The nuns’ visas were suddenly cancelled last month after they were accused of violating terms of their missionary status by being employed at a convent school, though they had been thus employed since 1992. The Interior Ministry also accused them of covering up an alleged child abuse case, though the school handed the suspect over to police after an internal inquiry. The nuns were also accused of discriminating against Muslims.
The Interior Ministry summed up the allegations as “misuse of authority, discrimination against Muslims in convent schools and commercialization and violation of their visa terms.”
Miraflor Aclan Bahan, principal of the Islamabad Convent School, Sector F-8, Delia Coyoca Rubio, principal of Islamabad Convent H-8, and Elizabeth Umail Siguenza, finance officer at H-8 Convent School, were informed on June 16 that their visas were being cancelled and that they had until June 30 to leave the country.
“As the current position of the following Philippines missionary workers involve employment and constitutes change in category of visa, hence it had been decided to cancel their visa,” stated the expulsion notice. “It is requested that their visas may please be cancelled and foreigners may be directed to leave the country within 15 days.”
The directives of the federal government were passed to the Director General of Immigration and Passports by a section officer of the Interior Ministry. The same office had extended the visas for all three missionaries for a period of two years in May.
The Roman Catholic Diocese of Rawalpindi and Islamabad challenged the expulsion orders of the three nuns in the Islamabad High Court on grounds that the government had never before raised any objection to their visa status even though they had been serving in Pakistani schools since 1992. The diocese’s legal counsel also said the government action was arbitrary and made without a hearing on the alleged violation.
Rana Abid Nazir, legal adviser to the Convent Schools, said that their petition accused Interior Minister Chaudhry Nisar Ali Khan of nurturing a personal vendetta against the Islamabad Convent School. He stated that Khan’s wife used to work as a teacher at the school but resigned in 2011 after a dispute with the principal.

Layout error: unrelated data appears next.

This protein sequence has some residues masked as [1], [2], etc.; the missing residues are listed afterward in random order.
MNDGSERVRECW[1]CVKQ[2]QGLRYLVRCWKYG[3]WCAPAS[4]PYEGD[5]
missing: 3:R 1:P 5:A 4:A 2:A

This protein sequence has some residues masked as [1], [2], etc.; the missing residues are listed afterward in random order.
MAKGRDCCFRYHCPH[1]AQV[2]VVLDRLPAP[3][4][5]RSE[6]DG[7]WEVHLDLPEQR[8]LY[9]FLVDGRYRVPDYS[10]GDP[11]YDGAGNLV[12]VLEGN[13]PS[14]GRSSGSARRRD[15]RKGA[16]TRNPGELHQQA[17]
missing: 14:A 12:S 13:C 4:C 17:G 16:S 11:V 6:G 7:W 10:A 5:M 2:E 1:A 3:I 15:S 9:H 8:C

More than 4,000 students of Islamabad Convent School, Pakistani nationals, are paying the price “because of a personal liking or disliking,” the Convent legal adviser’s court filing stated.
The Interior Ministry, however, wrote to Roman Catholic Bishop Rufin Anthony on June 26 that “accusations of discrimination” and alleged concealment regarding an accusation of abuse of a 6-year-old boy at a Convent school were under consideration by the Ministry of Interior before it cancelled the visas of the missionary workers, Dawn newspaper reported on Wednesday (July 1).
“If you had any reservation over the cancellation of visa of your employees, you should have applied to the federal government for revision of the decision,” an Interior Ministry official wrote to the bishop. “To the contrary, despite being a responsible organization, you chose to scandalize the case through the media … This amounts to giving political twist to a purely legal matter.”
The letter added that there have been serious accusations of discrimination against Muslims and of flouting government regulations. Some parents of students at the Islamabad Convent, however, said they perceived no discrimination by nuns, according Dawn. Rukhsana Amin, whose two daughters and a son are studying in the schools, told the newspaper her children never felt any discrimination against Muslims in the school, and that they were being taught Islamic Studies. Mohammad Zafarullah, the father of another Convent student, told Dawn that the school never signaled anything against Islam or Muslims even though it was run by Christian missionary workers.
Regarding the alleged child abuse, the Interior Ministry in a letter accused the Convent administration of concealment and questioned whether the nuns were “equipped and suited for the job which has been entrusted to them,” according to a letter obtained by Dawn.
Citing a First Information Report registered against a worker of the Islamabad Convent School on June 9 alleging sexual abuse of a 6-year-old boy, an Interior Ministry official stated in the letter that the child’s parents believe the school administration prevented the complainant from “taking medico-legal action against the main culprit.”
The parents accused the administration of blocking “a fair and transparent enquiry into the matter and destroyed the primary/secondary evidence pertinent for proving the accused as guilty,” according to the letter.
An Interior Ministry spokesman reportedly said that when the alleged rape issue emerged, many parents accused the nuns of “misuse of authority, discrimination against Muslims in the school and commercialization and violation of their visa terms.”
According to the spokesperson, it was in light of these initial findings that the Ministry of Interior withdrew the last extension granted in the visas of the nuns. An investigation of all complaints will be carried out, and the school administration and its board will be held accountable for any violations, he added.
Photo: Bernadette L. Dean. (vmie.org.pk)